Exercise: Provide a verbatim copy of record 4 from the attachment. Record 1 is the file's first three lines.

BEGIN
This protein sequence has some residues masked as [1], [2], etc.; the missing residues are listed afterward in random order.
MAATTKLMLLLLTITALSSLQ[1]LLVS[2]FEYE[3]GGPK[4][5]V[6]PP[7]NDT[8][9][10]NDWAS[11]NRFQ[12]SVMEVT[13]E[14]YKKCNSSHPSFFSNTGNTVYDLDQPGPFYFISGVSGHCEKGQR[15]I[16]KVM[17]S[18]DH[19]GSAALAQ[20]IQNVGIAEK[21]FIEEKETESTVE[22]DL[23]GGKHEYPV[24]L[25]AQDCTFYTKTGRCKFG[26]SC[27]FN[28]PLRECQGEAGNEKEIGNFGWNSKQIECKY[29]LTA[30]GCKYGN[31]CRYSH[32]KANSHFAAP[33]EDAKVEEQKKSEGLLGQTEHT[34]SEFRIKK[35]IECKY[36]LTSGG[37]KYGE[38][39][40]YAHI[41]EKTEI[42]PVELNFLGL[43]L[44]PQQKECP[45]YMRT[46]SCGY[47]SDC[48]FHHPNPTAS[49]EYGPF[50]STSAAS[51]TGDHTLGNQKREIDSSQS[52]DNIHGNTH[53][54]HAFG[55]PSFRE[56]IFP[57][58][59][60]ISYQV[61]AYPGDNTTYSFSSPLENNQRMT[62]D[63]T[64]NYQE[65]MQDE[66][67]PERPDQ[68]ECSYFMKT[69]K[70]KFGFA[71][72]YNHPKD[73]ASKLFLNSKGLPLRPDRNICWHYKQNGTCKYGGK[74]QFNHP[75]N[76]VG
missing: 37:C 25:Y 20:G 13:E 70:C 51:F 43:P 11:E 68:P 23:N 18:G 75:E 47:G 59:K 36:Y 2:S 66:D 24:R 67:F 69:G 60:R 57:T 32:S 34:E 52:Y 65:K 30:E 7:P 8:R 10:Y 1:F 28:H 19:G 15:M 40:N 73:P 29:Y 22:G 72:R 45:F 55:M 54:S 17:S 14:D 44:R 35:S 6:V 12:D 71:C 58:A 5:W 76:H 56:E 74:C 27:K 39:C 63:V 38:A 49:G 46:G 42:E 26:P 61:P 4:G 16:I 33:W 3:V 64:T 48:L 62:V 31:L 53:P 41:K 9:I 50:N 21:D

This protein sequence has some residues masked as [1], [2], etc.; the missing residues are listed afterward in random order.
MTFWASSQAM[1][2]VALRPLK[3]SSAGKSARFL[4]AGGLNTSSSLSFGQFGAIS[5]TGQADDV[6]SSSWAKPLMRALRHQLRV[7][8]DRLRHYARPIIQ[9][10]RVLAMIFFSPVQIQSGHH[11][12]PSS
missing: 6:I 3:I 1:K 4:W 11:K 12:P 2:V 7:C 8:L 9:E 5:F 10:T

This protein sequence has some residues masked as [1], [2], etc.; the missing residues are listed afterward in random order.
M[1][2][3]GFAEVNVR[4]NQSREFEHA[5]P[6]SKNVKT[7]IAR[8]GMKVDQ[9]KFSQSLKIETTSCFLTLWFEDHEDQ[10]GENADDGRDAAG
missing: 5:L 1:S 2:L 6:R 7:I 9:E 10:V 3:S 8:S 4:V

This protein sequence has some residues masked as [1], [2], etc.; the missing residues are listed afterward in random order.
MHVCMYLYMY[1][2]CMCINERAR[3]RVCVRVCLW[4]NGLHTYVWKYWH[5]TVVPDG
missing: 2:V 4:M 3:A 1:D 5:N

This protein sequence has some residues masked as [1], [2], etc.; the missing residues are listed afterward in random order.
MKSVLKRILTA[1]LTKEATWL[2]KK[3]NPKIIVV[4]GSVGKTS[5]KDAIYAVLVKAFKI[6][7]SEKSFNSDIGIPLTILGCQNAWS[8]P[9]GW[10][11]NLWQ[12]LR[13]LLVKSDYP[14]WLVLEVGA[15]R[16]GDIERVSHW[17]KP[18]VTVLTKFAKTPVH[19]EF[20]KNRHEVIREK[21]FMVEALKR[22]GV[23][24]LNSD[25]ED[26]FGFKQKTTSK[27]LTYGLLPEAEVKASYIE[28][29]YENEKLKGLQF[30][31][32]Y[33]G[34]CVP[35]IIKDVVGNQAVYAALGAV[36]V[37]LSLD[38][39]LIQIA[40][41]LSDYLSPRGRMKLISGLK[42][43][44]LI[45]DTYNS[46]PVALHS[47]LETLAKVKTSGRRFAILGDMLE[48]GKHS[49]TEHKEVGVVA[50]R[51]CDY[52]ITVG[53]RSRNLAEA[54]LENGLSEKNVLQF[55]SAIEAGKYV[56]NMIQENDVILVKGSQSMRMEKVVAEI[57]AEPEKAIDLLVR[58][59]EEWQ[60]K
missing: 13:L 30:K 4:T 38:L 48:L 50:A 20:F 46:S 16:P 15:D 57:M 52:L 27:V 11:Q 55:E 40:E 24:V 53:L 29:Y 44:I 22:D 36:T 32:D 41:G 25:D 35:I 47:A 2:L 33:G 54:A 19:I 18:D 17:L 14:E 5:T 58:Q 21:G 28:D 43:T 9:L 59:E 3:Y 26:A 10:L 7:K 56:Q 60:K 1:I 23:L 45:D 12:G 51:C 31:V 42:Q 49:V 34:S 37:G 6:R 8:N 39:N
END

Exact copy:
This protein sequence has some residues masked as [1], [2], etc.; the missing residues are listed afterward in random order.
MHVCMYLYMY[1][2]CMCINERAR[3]RVCVRVCLW[4]NGLHTYVWKYWH[5]TVVPDG
missing: 2:V 4:M 3:A 1:D 5:N